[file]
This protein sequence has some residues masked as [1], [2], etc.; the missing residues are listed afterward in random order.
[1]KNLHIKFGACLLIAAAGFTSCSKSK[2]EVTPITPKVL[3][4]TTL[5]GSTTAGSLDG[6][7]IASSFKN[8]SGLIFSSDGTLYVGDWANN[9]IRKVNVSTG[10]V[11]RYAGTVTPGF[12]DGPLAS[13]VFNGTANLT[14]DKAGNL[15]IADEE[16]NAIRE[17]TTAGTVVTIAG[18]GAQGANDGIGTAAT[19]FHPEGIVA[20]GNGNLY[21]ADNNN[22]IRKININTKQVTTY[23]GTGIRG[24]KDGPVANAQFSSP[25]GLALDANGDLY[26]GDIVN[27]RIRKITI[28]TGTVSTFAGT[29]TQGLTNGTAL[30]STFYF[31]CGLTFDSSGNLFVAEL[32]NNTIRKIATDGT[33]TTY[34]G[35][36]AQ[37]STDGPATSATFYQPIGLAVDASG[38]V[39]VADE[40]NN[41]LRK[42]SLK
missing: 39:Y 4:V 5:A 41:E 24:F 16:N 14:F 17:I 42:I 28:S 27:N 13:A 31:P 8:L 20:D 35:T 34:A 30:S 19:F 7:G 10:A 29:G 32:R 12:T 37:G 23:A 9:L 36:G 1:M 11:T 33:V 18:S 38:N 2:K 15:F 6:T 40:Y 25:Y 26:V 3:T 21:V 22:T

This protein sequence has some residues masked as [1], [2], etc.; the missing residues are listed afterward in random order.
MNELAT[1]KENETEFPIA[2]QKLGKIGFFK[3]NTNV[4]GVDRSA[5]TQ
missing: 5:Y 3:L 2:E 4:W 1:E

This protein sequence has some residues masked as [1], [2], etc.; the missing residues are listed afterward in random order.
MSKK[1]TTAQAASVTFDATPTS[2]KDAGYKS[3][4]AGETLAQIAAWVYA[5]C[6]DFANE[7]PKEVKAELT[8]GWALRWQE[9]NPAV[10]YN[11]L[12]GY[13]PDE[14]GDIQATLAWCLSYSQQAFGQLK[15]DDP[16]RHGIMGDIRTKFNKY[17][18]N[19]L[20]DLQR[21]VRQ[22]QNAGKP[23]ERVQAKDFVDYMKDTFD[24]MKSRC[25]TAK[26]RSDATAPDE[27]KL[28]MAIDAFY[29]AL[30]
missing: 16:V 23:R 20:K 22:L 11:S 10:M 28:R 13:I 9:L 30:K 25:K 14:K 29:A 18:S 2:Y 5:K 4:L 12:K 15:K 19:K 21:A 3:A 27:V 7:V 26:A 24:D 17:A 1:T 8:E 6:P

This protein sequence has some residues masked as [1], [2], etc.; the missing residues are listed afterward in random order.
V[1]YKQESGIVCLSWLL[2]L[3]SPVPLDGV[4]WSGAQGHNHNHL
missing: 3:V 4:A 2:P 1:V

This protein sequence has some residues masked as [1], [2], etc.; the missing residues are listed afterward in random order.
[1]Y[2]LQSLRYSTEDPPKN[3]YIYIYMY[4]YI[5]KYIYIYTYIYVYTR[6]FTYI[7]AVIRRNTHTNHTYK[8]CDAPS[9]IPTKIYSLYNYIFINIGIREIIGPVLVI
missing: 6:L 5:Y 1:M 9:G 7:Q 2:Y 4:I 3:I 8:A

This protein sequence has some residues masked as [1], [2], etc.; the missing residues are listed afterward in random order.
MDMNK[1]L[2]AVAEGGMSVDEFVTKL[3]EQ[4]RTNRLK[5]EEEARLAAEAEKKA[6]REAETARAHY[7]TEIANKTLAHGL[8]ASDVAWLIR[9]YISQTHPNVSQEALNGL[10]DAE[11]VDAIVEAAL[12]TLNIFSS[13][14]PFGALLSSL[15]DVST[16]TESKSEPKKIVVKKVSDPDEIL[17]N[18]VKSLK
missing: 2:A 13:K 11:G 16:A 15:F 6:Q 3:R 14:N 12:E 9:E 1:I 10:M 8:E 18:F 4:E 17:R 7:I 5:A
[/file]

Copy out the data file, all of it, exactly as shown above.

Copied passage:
This protein sequence has some residues masked as [1], [2], etc.; the missing residues are listed afterward in random order.
[1]KNLHIKFGACLLIAAAGFTSCSKSK[2]EVTPITPKVL[3][4]TTL[5]GSTTAGSLDG[6][7]IASSFKN[8]SGLIFSSDGTLYVGDWANN[9]IRKVNVSTG[10]V[11]RYAGTVTPGF[12]DGPLAS[13]VFNGTANLT[14]DKAGNL[15]IADEE[16]NAIRE[17]TTAGTVVTIAG[18]GAQGANDGIGTAAT[19]FHPEGIVA[20]GNGNLY[21]ADNNN[22]IRKININTKQVTTY[23]GTGIRG[24]KDGPVANAQFSSP[25]GLALDANGDLY[26]GDIVN[27]RIRKITI[28]TGTVSTFAGT[29]TQGLTNGTAL[30]STFYF[31]CGLTFDSSGNLFVAEL[32]NNTIRKIATDGT[33]TTY[34]G[35][36]AQ[37]STDGPATSATFYQPIGLAVDASG[38]V[39]VADE[40]NN[41]LRK[42]SLK
missing: 39:Y 4:V 5:A 41:E 24:F 16:N 14:F 17:I 42:I 28:S 27:N 13:A 31:P 8:L 20:D 35:T 34:A 30:S 19:F 7:G 10:A 29:G 32:R 12:T 37:G 23:A 9:L 36:G 1:M 11:T 33:V 18:S 38:N 2:K 15:F 6:T 40:Y 25:Y 26:V 3:T 21:V 22:T

This protein sequence has some residues masked as [1], [2], etc.; the missing residues are listed afterward in random order.
MNELAT[1]KENETEFPIA[2]QKLGKIGFFK[3]NTNV[4]GVDRSA[5]TQ
missing: 5:Y 3:L 2:E 4:W 1:E

This protein sequence has some residues masked as [1], [2], etc.; the missing residues are listed afterward in random order.
MSKK[1]TTAQAASVTFDATPTS[2]KDAGYKS[3][4]AGETLAQIAAWVYA[5]C[6]DFANE[7]PKEVKAELT[8]GWALRWQE[9]NPAV[10]YN[11]L[12]GY[13]PDE[14]GDIQATLAWCLSYSQQAFGQLK[15]DDP[16]RHGIMGDIRTKFNKY[17][18]N[19]L[20]DLQR[21]VRQ[22]QNAGKP[23]ERVQAKDFVDYMKDTFD[24]MKSRC[25]TAK[26]RSDATAPDE[27]KL[28]MAIDAFY[29]AL[30]
missing: 16:V 23:R 20:K 22:L 11:S 10:M 28:R 13:I 9:L 30:K 25:K 14:K 29:A 18:S 2:Y 5:K 4:L 12:K 15:K 19:K 21:A 3:A 27:V 7:V 26:A 24:D 17:A 1:T 8:E 6:P

This protein sequence has some residues masked as [1], [2], etc.; the missing residues are listed afterward in random order.
V[1]YKQESGIVCLSWLL[2]L[3]SPVPLDGV[4]WSGAQGHNHNHL
missing: 3:V 4:A 2:P 1:V

This protein sequence has some residues masked as [1], [2], etc.; the missing residues are listed afterward in random order.
[1]Y[2]LQSLRYSTEDPPKN[3]YIYIYMY[4]YI[5]KYIYIYTYIYVYTR[6]FTYI[7]AVIRRNTHTNHTYK[8]CDAPS[9]IPTKIYSLYNYIFINIGIREIIGPVLVI
missing: 6:L 5:Y 1:M 9:G 7:Q 2:Y 4:I 3:I 8:A

This protein sequence has some residues masked as [1], [2], etc.; the missing residues are listed afterward in random order.
MDMNK[1]L[2]AVAEGGMSVDEFVTKL[3]EQ[4]RTNRLK[5]EEEARLAAEAEKKA[6]REAETARAHY[7]TEIANKTLAHGL[8]ASDVAWLIR[9]YISQTHPNVSQEALNGL[10]DAE[11]VDAIVEAAL[12]TLNIFSS[13][14]PFGALLSSL[15]DVST[16]TESKSEPKKIVVKKVSDPDEIL[17]N[18]VKSLK
missing: 2:A 13:K 11:G 16:A 15:F 6:Q 3:R 14:N 12:E 9:E 1:I 10:M 8:E 18:F 4:E 17:R 7:I 5:A